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Obama Catches Edwards in Early 2008 Iowa Caucus Poll

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Illinois Senator Barack Obama and ex-Vice Presidential candidate John Edwards lead the field for the all-important support of Democratic Iowa caucus voters, according to a new poll by KCCI-TV released earlier this week (the poll has a margin of error of +/- 5.0 points).

Edwards, who has campaigned continuously in Iowa during the past few years, could only eke out a tie at 22% with the junior senator from Illinois. The momentum demonstrated by Obama's unofficial campaign, is perhaps the bigger story coming out of this poll than Hillary Clinton's disappointing 10%. Tim Vilsack (12%) came in third place, and is the only candidate in the field who has announced his candidacy other than Dennis Kucinich (4%).

Poll-watchers no doubt are intrigued by these results, but consider the 2004 Election to see just how much things can change in campaigns as well as the minds of Iowa voters in just a year. In one of the first polls conducted by KCCI-TV for that election (March 2003), Richard Gephardt led the field with 22%, only to receive half that support (11%) and land in fourth place on the day of the caucus some ten months later.

On the other side, Howard Dean polled at just 6% back in March 2003—good for only 5th place, and well behind Joe Lieberman (16%), who didn't even campaign in Iowa. On Caucus Day in 2004, Dean had amassed 18% of the Democratic vote (and had been polling even higher until a poor last week of the Iowa campaign), and Lieberman received 0%.

Edwards quadrupled his support from 2003 to 2004, from 8% in the early poll to a very strong 32% in the January Caucus. The fresh-faced Edwards, who was a media darling in 2004, is no doubt fearing that Obama, several years his junior, is the new Edwards.

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Next post: No Surprises in Early Iowa GOP Poll

5 Comments


  • The headlines say it all. I think that the Democratic ticket in 2008 should be Edwards - Obama

    Talk about a hot ticket. This one would be unbeatable. Edwards has the background - Obama appeals to the lower generation and to minorities. That leaves the women to Hillary and yet I have met too many women who will not vote for her. They are tired of Bush-Clinton-Bush-Clinton power change. Things in DC need to evolve and with Hillary there is no evolution, just the same-old...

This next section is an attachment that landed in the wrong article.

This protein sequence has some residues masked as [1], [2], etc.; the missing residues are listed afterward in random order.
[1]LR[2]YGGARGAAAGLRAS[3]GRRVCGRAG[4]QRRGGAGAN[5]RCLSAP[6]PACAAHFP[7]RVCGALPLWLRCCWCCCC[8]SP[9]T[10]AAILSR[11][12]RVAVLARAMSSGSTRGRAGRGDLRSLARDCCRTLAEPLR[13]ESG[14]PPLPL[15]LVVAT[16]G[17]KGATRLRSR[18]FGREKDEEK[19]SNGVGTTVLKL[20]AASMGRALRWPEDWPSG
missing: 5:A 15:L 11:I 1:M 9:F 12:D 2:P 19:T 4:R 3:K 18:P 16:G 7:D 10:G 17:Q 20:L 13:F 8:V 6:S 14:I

• Just to let everyone know we will have our polling system ready in about a week at: www.adison.edu/political-polls.htm - this is where .edu sites and .gov sites will be able to build their own poll and put it on their own site. Also at adison we have just started www.getoutthevote.net and encourage everyone to get involved and informed about the continuing voting crisis...

  • Preston thanks for links, looks like it is all panning out !

  • Nice prediction son!!

  • Leave a comment


    Remains of the Data

    Plurality-Winning Governors Elected At Century-Long High Water Mark

    The rate of gubernatorial candidates elected without the support of a majority of voters is at its highest level since the 1910s.

    Political Crumbs

    Seeing Red

    Congressman Nick Rahall's failed bid for a 20th term in West Virginia this cycle, combined with a narrow loss by Nick Casey to Alex Mooney in Shelley Moore Capito's open seat, means that West Virginia Democrats will be shut out of the state's U.S. House delegation for the first time in over 90 years. The Republican sweep by two-term incumbent David McKinley in the 1st CD, Mooney in the 2nd, and Evan Jenkins over Rahall in the 3rd marks the first time the GOP has held all seats in the chamber from West Virginia since the Election of 1920. During the 67th Congress (1921-1923) all six seats from the state were controlled by the GOP. Since the Election of 1922, Democrats have won 76 percent of all U.S. House elections in the Mountain State - capturing 172 seats compared to 54 for the GOP.


    Home Field Advantage?

    When the 114th Congress convenes in a few days, Maine will be represented by one home-grown U.S. Representative: Waterville-born Republican Bruce Poliquin. With the departure of Millinocket-born Mike Michaud, who launched a failed gubernatorial bid, the Pine Tree State was poised to send a House delegation to D.C. without any Maine-born members for the first time since 1821. Three-term U.S. Rep. Chellie Pingree (born in Minnesota) coasted to reelection as expected, however Poliquin edged Kentucky-born Emily Cain by 5.3 points to keep the streak alive. Since 1876, a total of 208 of the 222 candidates elected to the nation's lower legislative chamber from the state have been born in Maine, or 94 percent.


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